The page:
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Re: [40Whacks] Legal issues

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  • WestList@AOL.com
    In a message dated 6/7/2002 4:16:18 PM Central Standard Time, ... I m not a lawyer, and I really don t understand why the druggist s testimony was
    Message 1 of 7 , Jun 7, 2002
      In a message dated 6/7/2002 4:16:18 PM Central Standard Time, Laura4991@... writes:


      On a
      similar note I think they were correct in excluding the druggist's testimony
      too, and I think if the identical case happened today, a modern court would
      make the same two critical rulings. Of course to the rest of us, this
      inadmissible evidence paints a pretty damning picture of our Miss Lizzie but
      under the legal standards of the time - still the same basic ones that apply
      today - I don't think it's even arguably admissible and maybe that's why the
      prosecutor knew going in that he couldn't get a conviction.


      I'm not a lawyer, and I really don't understand why the druggist's
      testimony was inadmissible.  I believe it was ruled inadmissible
      because it dealt with a purported attempt to purchase prussic
      acid -- a poison -- when the murder was committed by a means
      other than poison.  Even so, doesn't the testimony serve to
      establish that the murder was being planned, regardless of the
      means that were ultimately used?  If so, why isn't it admissible?

      Any way I could get a brief explanation of this point of law -- without
      going into too much "legalese"?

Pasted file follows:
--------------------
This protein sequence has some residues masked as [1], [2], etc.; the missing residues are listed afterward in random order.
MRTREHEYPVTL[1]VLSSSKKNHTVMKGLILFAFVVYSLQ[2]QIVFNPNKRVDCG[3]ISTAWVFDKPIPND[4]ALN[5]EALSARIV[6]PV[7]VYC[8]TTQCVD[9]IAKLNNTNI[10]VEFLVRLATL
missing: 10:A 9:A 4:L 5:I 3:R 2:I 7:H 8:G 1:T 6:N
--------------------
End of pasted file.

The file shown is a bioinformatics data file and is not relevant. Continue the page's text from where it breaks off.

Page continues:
Thanks.



    • Muriel Arnold
      Hi gang: I m not a lawyer and was surprised the poison episode was not admitted, saying it was too far back in time!!!. No matter. According to Lizzie, she
      Message 2 of 7 , Jun 7, 2002
        Hi gang:
        I'm not a lawyer and was surprised the poison episode was not admitted, saying it was too far back in time!!!.  No matter.  According to Lizzie, she did not even know where Smith's drugstore was.  That was possible, as I don't know where all the drugstores are around here either.
        Let's look at it in another way.  All the druggists in Fall River and surrounding areas that she was known to have gone to during the two weeks preceeding Mr. and Mrs. Borden's deaths were checked with negative results. 
        What no author ever mentioned was that a State Inspector McCaffrey and his wife were in town checking to see if she could get some druggist to sell her something which could not be sold without a prescription.
        They had even checked a Miss Carrie Poole in New Bedford to verify that Lizzie had spent several days with her when Lizzie and Emma had left Fall River together and parted in New Bedford.  They concluded Carrie Poole was mad.
        Muriel
        Muriel Arnold
         
        Author of  Lizzie Borden Hands of Time
        For more information
        muriela@...
        ----- Original Message -----
        Sent: Friday, June 07, 2002 9:32 PM
        Subject: Re: [40Whacks] Legal issues

        In a message dated 6/7/2002 4:16:18 PM Central Standard Time, Laura4991@... writes:


        On a
        similar note I think they were correct in excluding the druggist's testimony